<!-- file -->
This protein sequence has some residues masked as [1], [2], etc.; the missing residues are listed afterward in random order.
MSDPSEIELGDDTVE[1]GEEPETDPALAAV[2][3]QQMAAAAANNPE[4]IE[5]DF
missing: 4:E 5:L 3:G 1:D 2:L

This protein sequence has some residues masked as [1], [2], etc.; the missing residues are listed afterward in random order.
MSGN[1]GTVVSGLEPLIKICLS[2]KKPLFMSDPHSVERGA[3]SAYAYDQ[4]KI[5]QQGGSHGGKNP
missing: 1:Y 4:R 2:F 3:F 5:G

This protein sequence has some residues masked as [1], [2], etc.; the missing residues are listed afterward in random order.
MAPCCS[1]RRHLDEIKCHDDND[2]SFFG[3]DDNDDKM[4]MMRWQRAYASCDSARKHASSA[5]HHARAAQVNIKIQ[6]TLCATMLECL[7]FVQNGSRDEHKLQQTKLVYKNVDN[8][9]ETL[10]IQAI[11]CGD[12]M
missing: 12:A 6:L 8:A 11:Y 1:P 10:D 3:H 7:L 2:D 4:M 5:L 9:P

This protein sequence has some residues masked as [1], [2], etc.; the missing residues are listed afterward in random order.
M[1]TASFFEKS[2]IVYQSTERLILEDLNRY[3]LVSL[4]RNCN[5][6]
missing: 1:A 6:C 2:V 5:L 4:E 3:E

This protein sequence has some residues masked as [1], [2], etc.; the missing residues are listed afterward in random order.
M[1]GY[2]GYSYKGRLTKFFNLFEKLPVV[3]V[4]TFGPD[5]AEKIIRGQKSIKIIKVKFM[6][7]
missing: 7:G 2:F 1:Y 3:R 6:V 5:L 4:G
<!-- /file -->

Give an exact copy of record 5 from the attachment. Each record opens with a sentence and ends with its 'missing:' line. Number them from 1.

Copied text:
This protein sequence has some residues masked as [1], [2], etc.; the missing residues are listed afterward in random order.
M[1]GY[2]GYSYKGRLTKFFNLFEKLPVV[3]V[4]TFGPD[5]AEKIIRGQKSIKIIKVKFM[6][7]
missing: 7:G 2:F 1:Y 3:R 6:V 5:L 4:G